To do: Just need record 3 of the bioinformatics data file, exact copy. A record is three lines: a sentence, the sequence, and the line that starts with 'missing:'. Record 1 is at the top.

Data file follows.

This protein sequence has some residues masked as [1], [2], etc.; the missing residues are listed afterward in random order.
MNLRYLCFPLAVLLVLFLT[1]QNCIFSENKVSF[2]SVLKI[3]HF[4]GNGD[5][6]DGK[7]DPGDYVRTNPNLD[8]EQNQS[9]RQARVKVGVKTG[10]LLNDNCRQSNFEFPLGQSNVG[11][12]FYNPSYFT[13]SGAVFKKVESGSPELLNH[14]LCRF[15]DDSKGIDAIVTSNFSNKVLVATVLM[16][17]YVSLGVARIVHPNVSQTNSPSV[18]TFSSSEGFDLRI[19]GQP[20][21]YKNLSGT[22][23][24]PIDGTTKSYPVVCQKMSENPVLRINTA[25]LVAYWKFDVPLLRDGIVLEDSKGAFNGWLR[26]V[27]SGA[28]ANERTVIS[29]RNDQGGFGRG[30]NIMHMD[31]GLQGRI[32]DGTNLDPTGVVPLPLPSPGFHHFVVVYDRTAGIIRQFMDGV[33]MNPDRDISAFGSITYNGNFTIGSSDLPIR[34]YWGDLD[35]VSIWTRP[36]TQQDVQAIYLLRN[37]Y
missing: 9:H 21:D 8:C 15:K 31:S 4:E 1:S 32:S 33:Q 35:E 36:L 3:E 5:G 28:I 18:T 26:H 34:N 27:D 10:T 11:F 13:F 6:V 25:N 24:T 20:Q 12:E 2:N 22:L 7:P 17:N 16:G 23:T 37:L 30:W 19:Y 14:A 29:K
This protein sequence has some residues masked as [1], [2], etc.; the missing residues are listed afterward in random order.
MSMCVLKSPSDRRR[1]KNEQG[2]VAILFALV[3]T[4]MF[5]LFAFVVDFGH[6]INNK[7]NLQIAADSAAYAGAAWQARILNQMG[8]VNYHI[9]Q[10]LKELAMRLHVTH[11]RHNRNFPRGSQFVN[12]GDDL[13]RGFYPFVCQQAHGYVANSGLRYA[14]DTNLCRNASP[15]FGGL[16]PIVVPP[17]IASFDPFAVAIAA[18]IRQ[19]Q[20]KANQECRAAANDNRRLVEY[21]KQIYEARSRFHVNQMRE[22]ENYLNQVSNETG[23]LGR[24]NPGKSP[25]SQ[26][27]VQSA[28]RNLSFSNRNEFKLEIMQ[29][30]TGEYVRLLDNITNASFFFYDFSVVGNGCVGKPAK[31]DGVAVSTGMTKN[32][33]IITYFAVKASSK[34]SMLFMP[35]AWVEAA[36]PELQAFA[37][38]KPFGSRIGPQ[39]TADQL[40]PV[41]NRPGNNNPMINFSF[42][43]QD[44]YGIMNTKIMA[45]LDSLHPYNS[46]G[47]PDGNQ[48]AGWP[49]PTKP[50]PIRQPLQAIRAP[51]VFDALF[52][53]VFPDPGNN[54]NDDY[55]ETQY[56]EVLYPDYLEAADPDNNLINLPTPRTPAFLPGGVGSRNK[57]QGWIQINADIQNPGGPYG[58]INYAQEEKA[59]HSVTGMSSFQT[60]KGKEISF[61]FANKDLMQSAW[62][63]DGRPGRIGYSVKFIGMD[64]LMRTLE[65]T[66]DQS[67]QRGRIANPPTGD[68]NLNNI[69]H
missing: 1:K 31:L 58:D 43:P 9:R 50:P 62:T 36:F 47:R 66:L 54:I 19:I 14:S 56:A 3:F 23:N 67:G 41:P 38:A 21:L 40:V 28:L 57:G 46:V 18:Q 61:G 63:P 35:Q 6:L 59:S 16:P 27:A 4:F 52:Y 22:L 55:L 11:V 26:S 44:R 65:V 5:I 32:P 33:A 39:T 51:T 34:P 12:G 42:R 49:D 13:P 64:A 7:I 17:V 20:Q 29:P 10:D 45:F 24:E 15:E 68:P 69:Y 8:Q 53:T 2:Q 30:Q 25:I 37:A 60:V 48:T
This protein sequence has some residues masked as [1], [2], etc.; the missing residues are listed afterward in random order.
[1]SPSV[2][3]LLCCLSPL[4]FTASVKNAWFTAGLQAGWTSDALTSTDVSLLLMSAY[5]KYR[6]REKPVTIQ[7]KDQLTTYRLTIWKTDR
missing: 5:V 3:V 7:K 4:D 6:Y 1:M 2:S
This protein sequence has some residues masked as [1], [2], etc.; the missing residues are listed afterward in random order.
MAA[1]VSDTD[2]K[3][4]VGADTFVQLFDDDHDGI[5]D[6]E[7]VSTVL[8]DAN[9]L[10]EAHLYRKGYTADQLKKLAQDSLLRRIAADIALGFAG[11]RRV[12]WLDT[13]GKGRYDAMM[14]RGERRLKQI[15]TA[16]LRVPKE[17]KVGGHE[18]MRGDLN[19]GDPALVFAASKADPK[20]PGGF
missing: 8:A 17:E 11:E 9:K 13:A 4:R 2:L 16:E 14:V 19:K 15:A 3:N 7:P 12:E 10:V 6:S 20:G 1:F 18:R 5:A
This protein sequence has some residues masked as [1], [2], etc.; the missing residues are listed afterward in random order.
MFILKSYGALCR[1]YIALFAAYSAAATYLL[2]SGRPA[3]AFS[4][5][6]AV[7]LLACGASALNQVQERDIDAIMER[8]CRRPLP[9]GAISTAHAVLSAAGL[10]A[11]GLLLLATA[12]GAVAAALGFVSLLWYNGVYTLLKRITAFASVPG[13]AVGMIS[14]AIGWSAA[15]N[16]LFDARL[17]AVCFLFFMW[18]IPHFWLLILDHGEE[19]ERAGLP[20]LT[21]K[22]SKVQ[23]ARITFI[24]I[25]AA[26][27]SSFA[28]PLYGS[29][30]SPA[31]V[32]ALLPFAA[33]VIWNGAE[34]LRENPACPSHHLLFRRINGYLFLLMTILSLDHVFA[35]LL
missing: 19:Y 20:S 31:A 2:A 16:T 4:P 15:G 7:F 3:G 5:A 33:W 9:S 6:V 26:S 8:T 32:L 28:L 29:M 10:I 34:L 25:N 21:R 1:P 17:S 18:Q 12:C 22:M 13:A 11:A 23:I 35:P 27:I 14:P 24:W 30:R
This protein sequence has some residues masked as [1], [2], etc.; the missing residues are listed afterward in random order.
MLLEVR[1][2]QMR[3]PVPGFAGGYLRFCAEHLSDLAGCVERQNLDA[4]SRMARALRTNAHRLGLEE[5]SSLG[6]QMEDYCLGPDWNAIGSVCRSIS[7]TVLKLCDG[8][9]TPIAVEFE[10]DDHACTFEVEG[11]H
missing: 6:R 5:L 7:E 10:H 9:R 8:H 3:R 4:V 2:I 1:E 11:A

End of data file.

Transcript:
This protein sequence has some residues masked as [1], [2], etc.; the missing residues are listed afterward in random order.
[1]SPSV[2][3]LLCCLSPL[4]FTASVKNAWFTAGLQAGWTSDALTSTDVSLLLMSAY[5]KYR[6]REKPVTIQ[7]KDQLTTYRLTIWKTDR
missing: 5:V 3:V 7:K 4:D 6:Y 1:M 2:S